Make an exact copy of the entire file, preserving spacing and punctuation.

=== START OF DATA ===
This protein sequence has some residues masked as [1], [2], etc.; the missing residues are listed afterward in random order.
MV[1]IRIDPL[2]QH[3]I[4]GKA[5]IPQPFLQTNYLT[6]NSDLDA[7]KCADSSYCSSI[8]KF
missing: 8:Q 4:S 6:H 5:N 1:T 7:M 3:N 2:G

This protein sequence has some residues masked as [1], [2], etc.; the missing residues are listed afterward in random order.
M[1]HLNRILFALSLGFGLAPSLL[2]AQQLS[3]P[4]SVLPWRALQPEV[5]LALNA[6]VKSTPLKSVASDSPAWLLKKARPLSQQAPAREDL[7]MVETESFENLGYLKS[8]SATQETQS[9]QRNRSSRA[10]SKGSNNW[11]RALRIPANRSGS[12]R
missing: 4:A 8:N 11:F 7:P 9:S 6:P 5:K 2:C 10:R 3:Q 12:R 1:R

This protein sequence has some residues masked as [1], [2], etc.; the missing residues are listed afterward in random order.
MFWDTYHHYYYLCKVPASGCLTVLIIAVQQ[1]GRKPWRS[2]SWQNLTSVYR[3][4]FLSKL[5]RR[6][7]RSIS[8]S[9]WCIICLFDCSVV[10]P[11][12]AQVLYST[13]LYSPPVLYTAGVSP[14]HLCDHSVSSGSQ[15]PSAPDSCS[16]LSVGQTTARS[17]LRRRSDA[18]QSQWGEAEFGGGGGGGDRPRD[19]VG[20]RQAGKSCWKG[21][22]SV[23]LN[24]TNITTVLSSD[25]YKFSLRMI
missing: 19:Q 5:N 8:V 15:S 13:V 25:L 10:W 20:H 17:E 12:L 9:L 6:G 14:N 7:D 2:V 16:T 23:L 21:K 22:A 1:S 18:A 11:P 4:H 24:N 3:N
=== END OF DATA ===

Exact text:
This protein sequence has some residues masked as [1], [2], etc.; the missing residues are listed afterward in random order.
MV[1]IRIDPL[2]QH[3]I[4]GKA[5]IPQPFLQTNYLT[6]NSDLDA[7]KCADSSYCSSI[8]KF
missing: 8:Q 4:S 6:H 5:N 1:T 7:M 3:N 2:G

This protein sequence has some residues masked as [1], [2], etc.; the missing residues are listed afterward in random order.
M[1]HLNRILFALSLGFGLAPSLL[2]AQQLS[3]P[4]SVLPWRALQPEV[5]LALNA[6]VKSTPLKSVASDSPAWLLKKARPLSQQAPAREDL[7]MVETESFENLGYLKS[8]SATQETQS[9]QRNRSSRA[10]SKGSNNW[11]RALRIPANRSGS[12]R
missing: 4:A 8:N 11:F 7:P 9:S 6:P 5:K 2:C 10:R 3:Q 12:R 1:R

This protein sequence has some residues masked as [1], [2], etc.; the missing residues are listed afterward in random order.
MFWDTYHHYYYLCKVPASGCLTVLIIAVQQ[1]GRKPWRS[2]SWQNLTSVYR[3][4]FLSKL[5]RR[6][7]RSIS[8]S[9]WCIICLFDCSVV[10]P[11][12]AQVLYST[13]LYSPPVLYTAGVSP[14]HLCDHSVSSGSQ[15]PSAPDSCS[16]LSVGQTTARS[17]LRRRSDA[18]QSQWGEAEFGGGGGGGDRPRD[19]VG[20]RQAGKSCWKG[21][22]SV[23]LN[24]TNITTVLSSD[25]YKFSLRMI
missing: 19:Q 5:N 8:V 15:S 13:V 25:L 10:W 20:H 17:E 12:L 9:L 6:G 14:N 7:D 2:V 16:T 23:L 21:K 22:A 1:S 18:A 11:P 4:H 24:N 3:N